Bob, as his friends call him, insists on serving us a bowl of homemade stew after our long drive. I ask to peek into his kitchen cupboards and am dazzled by the sight of thick stacks of plates, the colours of the earth; gorgeous, individually made bowls nestled in stacks; mugs made by potters around North America waiting to be held by coffee and tea drinkers. Archambeau lets me choose my own. I am reluctant to shut the cupboard; there are significant lessons here about the artist’s understanding of beauty and form.
The day seems to spring from a deep well, related, I’d like to think, to Archambeau’s consciousness, but also to his spiritual understanding of vessel making. It’s a daily discipline, a sacred art, and an elemental one. Archambeau’s vessels are acutely related to his physical, mental and spiritual balance. A pot is a time-based art, a form distilled, worked upon, but always subject to irrevocable change through fire. Clay involves inputs and outputs of earth, water, air and fire. Too much air at the wrong time, too little water, uneven drying, something awry in the kiln, and “poof.” In the kiln, gusts of air and falling ash have to be fortuitous. Discipline and serendipity, planning and chance: these are lessons learned by the investment of hand, rhythm, and a careful alertness. He explains the deep relief carving into the bulbous forms of his long-necked vases, heavily incised to catch the lick and fortune of the flowing ash.
Eventually we look at the morning’s work, a series of wheel-thrown bowls drying on a flat board in preparation for trimming. I ask about working in series, and he directs my eye to the subtle variations in proportions and contours. I start to see the immense variation in lip, contour and belly. He shows me a sheet of drawings encased in a plastic sleeve. There are enough to suggest that the artist’s vessel making begins as a pre-meditated, deliberate and exact intention, though it does not end there. The drawings and the pots speak to both the artist’s sensibilities as a formalist, and his awareness of an eastern understanding and tradition of beauty that infuses everything he does.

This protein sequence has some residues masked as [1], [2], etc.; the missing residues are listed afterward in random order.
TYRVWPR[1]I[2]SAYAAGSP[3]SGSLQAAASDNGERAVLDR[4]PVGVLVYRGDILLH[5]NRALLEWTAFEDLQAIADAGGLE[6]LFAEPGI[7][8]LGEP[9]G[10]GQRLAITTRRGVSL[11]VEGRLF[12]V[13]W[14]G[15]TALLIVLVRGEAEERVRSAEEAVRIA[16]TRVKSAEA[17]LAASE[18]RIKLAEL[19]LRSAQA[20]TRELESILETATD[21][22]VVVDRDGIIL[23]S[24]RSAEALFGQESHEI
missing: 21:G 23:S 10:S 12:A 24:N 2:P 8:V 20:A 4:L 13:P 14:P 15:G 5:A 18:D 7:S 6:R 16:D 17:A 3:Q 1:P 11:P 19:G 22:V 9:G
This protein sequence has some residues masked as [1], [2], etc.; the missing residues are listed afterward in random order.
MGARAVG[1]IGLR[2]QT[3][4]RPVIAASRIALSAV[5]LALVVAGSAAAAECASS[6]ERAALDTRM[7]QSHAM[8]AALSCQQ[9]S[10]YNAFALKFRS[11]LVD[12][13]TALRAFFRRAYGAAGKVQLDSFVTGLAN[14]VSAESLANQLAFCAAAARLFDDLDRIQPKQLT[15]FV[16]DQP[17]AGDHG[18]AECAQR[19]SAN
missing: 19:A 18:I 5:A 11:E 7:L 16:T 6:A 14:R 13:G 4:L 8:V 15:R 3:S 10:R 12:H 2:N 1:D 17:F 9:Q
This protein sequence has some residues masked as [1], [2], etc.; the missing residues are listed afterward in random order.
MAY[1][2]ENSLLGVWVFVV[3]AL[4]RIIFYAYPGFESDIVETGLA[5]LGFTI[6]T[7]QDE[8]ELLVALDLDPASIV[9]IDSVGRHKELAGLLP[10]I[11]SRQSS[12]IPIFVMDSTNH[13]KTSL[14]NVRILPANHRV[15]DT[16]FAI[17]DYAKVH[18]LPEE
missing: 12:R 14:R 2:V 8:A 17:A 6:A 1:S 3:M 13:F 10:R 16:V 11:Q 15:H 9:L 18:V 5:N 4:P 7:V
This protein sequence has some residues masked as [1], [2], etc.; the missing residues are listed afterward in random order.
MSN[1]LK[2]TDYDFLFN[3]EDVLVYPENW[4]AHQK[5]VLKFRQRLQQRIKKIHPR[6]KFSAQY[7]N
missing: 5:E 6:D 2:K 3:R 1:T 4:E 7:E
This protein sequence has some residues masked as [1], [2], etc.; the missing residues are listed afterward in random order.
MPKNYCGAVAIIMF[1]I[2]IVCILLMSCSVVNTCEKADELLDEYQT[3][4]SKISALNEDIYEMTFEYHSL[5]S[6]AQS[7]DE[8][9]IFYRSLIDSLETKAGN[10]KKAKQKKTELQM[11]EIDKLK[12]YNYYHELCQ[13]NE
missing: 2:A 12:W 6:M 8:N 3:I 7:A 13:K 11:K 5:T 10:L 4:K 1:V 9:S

It’s an intensely discriminating eye with the dexterity, patience and skill to realize intentions. I am struck by the way he handles his pots, caressing their exterior forms while supporting, it would seem, their interior spaces. Is it possible to hold air? After my encounter with Archambeau, I’d have to say yes.
As I leave, I notice more arrangements of sticks. The bark has been gnawed off to reveal smooth and shiny surfaces. The inner structure of joins and transitions has been laid bare. I recognize these as beaver sticks, symbols in some Aboriginal cultures of making dreams manifest. Such an understanding and appreciation of form and material, of inner and outer life, run like a vein of gold right through Archambeau’s house and studio buildings. It’s magical, not in the sense of being enchanted, but as if Archambeau stood, in perfect balance, at the centre of a swirling vortex. And I suppose he does. I imagine him bent over his wheel, a massive presence and a gentle spirit, making pots, listening to Sufi music, connected at the centre of the vortex to other times and places, and the now of the pre-Cambrian shield.
Robert Archambeau, Artist, Teacher, Collector opens at The Winnipeg Art Gallery February 20 and runs until May 30. Robert Archambeau is represented in Canada by Prime Gallery, Toronto.
Amy Karlinsky is a freelance writer and a sessional lecturer at the School of Art, University of Manitoba.